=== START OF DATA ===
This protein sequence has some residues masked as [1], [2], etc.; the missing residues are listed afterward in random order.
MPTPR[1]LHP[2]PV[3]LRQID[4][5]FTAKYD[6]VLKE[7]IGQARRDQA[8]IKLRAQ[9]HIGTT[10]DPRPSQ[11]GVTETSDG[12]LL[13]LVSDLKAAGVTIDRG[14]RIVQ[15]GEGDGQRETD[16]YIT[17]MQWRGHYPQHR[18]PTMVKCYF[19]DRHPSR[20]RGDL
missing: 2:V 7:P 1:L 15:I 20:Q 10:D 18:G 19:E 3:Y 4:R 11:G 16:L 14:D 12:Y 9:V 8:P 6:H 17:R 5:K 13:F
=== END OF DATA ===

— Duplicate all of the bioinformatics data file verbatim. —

This protein sequence has some residues masked as [1], [2], etc.; the missing residues are listed afterward in random order.
MPTPR[1]LHP[2]PV[3]LRQID[4][5]FTAKYD[6]VLKE[7]IGQARRDQA[8]IKLRAQ[9]HIGTT[10]DPRPSQ[11]GVTETSDG[12]LL[13]LVSDLKAAGVTIDRG[14]RIVQ[15]GEGDGQRETD[16]YIT[17]MQWRGHYPQHR[18]PTMVKCYF[19]DRHPSR[20]RGDL
missing: 2:V 7:P 1:L 15:I 20:Q 10:D 18:G 19:E 3:Y 4:R 11:G 16:L 14:D 12:Y 9:V 8:P 6:H 17:R 5:K 13:F